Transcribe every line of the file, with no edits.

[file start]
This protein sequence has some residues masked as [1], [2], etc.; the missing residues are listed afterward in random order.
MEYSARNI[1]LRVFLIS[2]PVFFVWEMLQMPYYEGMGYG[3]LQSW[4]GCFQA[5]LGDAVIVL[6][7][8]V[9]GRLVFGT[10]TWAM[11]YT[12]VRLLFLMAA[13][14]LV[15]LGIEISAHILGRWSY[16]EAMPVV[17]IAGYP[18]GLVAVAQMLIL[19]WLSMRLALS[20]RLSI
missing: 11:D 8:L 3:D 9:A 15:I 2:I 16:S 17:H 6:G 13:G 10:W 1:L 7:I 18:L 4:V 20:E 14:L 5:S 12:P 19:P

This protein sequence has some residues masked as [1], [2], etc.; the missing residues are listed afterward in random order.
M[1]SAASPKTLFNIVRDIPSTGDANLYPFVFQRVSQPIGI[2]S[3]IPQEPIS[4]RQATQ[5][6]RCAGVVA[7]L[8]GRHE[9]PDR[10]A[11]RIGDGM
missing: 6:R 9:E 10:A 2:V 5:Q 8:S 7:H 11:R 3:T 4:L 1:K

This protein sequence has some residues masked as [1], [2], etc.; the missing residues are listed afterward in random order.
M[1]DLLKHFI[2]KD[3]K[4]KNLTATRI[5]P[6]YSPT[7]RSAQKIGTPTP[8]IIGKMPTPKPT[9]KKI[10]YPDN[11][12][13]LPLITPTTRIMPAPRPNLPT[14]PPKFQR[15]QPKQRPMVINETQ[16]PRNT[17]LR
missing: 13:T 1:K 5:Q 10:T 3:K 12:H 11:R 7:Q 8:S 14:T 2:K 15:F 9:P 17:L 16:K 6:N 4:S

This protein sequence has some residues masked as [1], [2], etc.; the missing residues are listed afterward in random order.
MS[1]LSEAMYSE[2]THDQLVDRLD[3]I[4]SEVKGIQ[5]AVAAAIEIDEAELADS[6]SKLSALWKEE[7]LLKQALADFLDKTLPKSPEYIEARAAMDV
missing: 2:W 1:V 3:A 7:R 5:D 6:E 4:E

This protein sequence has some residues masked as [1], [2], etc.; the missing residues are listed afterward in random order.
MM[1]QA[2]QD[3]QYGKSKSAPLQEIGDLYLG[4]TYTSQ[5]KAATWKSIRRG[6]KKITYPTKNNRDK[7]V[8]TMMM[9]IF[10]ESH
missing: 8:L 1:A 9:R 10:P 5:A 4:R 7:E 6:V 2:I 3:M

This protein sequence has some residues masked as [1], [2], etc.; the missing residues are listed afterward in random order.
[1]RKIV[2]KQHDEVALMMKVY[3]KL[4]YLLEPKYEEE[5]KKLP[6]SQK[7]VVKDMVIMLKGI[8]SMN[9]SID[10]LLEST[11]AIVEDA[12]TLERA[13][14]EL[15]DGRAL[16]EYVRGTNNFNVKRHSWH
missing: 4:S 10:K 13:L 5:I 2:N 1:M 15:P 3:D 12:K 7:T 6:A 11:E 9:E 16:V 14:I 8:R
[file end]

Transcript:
This protein sequence has some residues masked as [1], [2], etc.; the missing residues are listed afterward in random order.
MEYSARNI[1]LRVFLIS[2]PVFFVWEMLQMPYYEGMGYG[3]LQSW[4]GCFQA[5]LGDAVIVL[6][7][8]V[9]GRLVFGT[10]TWAM[11]YT[12]VRLLFLMAA[13][14]LV[15]LGIEISAHILGRWSY[16]EAMPVV[17]IAGYP[18]GLVAVAQMLIL[19]WLSMRLALS[20]RLSI
missing: 11:D 8:L 3:D 9:A 15:I 2:I 16:S 17:H 6:G 13:G 10:W 1:L 7:I 18:L 4:V 20:E 14:L 5:S 12:P 19:P

This protein sequence has some residues masked as [1], [2], etc.; the missing residues are listed afterward in random order.
M[1]SAASPKTLFNIVRDIPSTGDANLYPFVFQRVSQPIGI[2]S[3]IPQEPIS[4]RQATQ[5][6]RCAGVVA[7]L[8]GRHE[9]PDR[10]A[11]RIGDGM
missing: 6:R 9:E 10:A 2:V 5:Q 8:S 7:H 11:R 3:T 4:L 1:K

This protein sequence has some residues masked as [1], [2], etc.; the missing residues are listed afterward in random order.
M[1]DLLKHFI[2]KD[3]K[4]KNLTATRI[5]P[6]YSPT[7]RSAQKIGTPTP[8]IIGKMPTPKPT[9]KKI[10]YPDN[11][12][13]LPLITPTTRIMPAPRPNLPT[14]PPKFQR[15]QPKQRPMVINETQ[16]PRNT[17]LR
missing: 13:T 1:K 5:Q 10:T 3:K 12:H 11:R 7:Q 8:S 14:T 2:K 15:F 9:P 17:L 16:K 6:N 4:S

This protein sequence has some residues masked as [1], [2], etc.; the missing residues are listed afterward in random order.
MS[1]LSEAMYSE[2]THDQLVDRLD[3]I[4]SEVKGIQ[5]AVAAAIEIDEAELADS[6]SKLSALWKEE[7]LLKQALADFLDKTLPKSPEYIEARAAMDV
missing: 2:W 1:V 3:A 7:R 5:D 6:E 4:E

This protein sequence has some residues masked as [1], [2], etc.; the missing residues are listed afterward in random order.
MM[1]QA[2]QD[3]QYGKSKSAPLQEIGDLYLG[4]TYTSQ[5]KAATWKSIRRG[6]KKITYPTKNNRDK[7]V[8]TMMM[9]IF[10]ESH
missing: 8:L 1:A 9:R 10:P 5:A 4:R 7:E 6:V 2:I 3:M

This protein sequence has some residues masked as [1], [2], etc.; the missing residues are listed afterward in random order.
[1]RKIV[2]KQHDEVALMMKVY[3]KL[4]YLLEPKYEEE[5]KKLP[6]SQK[7]VVKDMVIMLKGI[8]SMN[9]SID[10]LLEST[11]AIVEDA[12]TLERA[13][14]EL[15]DGRAL[16]EYVRGTNNFNVKRHSWH
missing: 4:S 10:K 13:L 5:I 2:N 1:M 15:P 3:D 12:K 7:T 6:A 11:E 9:E 16:V 14:I 8:R